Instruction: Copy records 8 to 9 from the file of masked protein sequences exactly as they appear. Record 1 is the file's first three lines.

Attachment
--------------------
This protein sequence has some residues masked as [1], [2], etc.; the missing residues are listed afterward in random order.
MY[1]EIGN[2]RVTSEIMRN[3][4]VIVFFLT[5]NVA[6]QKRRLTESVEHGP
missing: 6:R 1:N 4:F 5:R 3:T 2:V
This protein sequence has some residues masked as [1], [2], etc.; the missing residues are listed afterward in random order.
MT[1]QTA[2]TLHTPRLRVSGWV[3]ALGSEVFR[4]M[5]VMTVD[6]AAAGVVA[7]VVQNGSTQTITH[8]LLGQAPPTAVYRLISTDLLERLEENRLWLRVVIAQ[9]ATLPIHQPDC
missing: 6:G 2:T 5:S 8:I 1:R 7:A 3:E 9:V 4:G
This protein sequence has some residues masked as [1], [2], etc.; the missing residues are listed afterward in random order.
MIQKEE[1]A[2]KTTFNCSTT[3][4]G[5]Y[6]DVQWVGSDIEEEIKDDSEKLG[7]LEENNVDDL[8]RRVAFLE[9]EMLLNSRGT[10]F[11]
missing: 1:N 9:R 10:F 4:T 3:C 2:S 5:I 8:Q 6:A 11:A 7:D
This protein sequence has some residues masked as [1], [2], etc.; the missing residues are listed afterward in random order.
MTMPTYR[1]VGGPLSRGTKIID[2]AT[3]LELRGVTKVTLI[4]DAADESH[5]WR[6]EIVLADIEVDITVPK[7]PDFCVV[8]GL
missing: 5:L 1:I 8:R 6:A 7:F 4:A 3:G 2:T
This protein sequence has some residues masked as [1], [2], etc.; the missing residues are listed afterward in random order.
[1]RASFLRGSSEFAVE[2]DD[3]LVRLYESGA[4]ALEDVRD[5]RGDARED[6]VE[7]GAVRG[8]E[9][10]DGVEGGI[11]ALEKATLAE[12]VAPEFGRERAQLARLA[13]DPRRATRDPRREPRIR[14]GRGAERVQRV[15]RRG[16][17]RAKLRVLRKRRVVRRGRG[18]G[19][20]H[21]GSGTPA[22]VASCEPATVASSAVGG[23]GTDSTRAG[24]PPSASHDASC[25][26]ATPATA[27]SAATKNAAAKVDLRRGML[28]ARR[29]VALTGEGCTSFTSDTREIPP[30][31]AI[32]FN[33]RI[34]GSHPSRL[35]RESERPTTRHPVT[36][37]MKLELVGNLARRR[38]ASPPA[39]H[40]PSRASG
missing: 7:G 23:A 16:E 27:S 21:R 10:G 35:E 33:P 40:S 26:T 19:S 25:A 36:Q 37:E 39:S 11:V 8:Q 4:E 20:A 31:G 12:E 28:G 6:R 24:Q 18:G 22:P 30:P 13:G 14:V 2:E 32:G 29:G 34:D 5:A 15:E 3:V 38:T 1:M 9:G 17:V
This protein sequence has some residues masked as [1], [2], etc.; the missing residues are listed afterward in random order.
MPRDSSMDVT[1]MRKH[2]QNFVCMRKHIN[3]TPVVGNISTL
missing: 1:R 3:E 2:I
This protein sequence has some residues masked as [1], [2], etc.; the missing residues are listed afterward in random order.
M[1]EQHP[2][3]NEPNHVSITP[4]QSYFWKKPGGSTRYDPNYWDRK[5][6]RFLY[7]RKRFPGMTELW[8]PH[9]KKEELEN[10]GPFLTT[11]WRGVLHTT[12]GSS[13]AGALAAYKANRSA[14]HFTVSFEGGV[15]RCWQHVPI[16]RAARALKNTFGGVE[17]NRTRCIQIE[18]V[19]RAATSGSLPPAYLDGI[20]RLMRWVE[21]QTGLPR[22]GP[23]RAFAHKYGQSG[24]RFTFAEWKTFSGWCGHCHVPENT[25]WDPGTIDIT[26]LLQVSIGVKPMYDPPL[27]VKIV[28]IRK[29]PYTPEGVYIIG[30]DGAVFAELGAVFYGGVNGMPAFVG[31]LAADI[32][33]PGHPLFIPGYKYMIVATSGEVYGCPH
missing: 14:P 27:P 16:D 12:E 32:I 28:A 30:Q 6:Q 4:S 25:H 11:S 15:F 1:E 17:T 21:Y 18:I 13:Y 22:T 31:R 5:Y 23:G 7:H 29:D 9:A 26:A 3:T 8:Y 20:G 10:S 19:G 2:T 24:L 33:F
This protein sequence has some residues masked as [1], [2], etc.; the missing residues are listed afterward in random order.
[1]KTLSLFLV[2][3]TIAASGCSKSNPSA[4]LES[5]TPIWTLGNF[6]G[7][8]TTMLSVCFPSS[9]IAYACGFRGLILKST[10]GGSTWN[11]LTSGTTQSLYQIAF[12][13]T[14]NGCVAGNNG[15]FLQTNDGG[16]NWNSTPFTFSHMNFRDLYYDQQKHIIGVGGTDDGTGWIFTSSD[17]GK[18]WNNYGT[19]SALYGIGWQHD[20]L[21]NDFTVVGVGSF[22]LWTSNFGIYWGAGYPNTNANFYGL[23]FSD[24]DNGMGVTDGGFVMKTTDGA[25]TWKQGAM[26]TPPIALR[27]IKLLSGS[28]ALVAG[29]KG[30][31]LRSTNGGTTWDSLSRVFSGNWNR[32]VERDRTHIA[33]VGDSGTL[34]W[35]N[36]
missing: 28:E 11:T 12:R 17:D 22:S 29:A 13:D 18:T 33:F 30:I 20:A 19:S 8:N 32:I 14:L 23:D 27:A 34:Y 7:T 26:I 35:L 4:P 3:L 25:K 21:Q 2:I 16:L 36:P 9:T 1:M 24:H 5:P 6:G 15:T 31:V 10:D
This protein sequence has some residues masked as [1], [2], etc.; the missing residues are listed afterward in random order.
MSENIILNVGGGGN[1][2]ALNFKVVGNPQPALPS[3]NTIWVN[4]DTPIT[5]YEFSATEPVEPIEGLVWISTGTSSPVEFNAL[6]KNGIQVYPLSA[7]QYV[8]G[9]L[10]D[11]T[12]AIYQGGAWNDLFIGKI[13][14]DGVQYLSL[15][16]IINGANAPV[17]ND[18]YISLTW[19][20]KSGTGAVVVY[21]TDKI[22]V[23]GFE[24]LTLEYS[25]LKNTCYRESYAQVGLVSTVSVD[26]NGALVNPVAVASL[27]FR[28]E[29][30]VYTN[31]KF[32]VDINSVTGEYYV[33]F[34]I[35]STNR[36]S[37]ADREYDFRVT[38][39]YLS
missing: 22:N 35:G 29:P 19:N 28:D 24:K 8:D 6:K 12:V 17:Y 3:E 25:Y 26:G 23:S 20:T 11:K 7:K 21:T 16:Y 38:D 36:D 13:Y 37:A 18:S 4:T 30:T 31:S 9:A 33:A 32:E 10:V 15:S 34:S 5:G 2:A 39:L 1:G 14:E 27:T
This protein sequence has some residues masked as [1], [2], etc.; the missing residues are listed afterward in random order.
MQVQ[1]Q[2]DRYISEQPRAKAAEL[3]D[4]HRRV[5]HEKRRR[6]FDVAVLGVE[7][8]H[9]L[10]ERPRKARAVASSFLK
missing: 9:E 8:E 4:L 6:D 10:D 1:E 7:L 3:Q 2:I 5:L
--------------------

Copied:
This protein sequence has some residues masked as [1], [2], etc.; the missing residues are listed afterward in random order.
[1]KTLSLFLV[2][3]TIAASGCSKSNPSA[4]LES[5]TPIWTLGNF[6]G[7][8]TTMLSVCFPSS[9]IAYACGFRGLILKST[10]GGSTWN[11]LTSGTTQSLYQIAF[12][13]T[14]NGCVAGNNG[15]FLQTNDGG[16]NWNSTPFTFSHMNFRDLYYDQQKHIIGVGGTDDGTGWIFTSSD[17]GK[18]WNNYGT[19]SALYGIGWQHD[20]L[21]NDFTVVGVGSF[22]LWTSNFGIYWGAGYPNTNANFYGL[23]FSD[24]DNGMGVTDGGFVMKTTDGA[25]TWKQGAM[26]TPPIALR[27]IKLLSGS[28]ALVAG[29]KG[30][31]LRSTNGGTTWDSLSRVFSGNWNR[32]VERDRTHIA[33]VGDSGTL[34]W[35]N[36]
missing: 28:E 11:T 12:R 17:D 22:S 29:A 13:D 18:T 33:F 30:I 20:A 19:S 8:N 32:I 14:L 23:D 27:A 34:Y 7:T 26:I 35:L 4:P 3:L 25:K 21:Q 2:I 16:L 36:P 9:T 1:M 24:H 5:P 6:G 15:T 31:V 10:D
This protein sequence has some residues masked as [1], [2], etc.; the missing residues are listed afterward in random order.
MSENIILNVGGGGN[1][2]ALNFKVVGNPQPALPS[3]NTIWVN[4]DTPIT[5]YEFSATEPVEPIEGLVWISTGTSSPVEFNAL[6]KNGIQVYPLSA[7]QYV[8]G[9]L[10]D[11]T[12]AIYQGGAWNDLFIGKI[13][14]DGVQYLSL[15][16]IINGANAPV[17]ND[18]YISLTW[19][20]KSGTGAVVVY[21]TDKI[22]V[23]GFE[24]LTLEYS[25]LKNTCYRESYAQVGLVSTVSVD[26]NGALVNPVAVASL[27]FR[28]E[29][30]VYTN[31]KF[32]VDINSVTGEYYV[33]F[34]I[35]STNR[36]S[37]ADREYDFRVT[38][39]YLS
missing: 22:N 35:G 29:P 19:N 28:D 24:K 8:D 6:K 12:V 17:Y 3:E 25:Y 26:G 23:S 20:T 11:K 7:K 21:T 16:Y 38:D 36:D 13:Y 37:A 18:S 4:T 30:T 31:S 9:A 33:A 32:E 10:V 15:S 34:S 5:G 2:A 39:L 1:G 14:E 27:T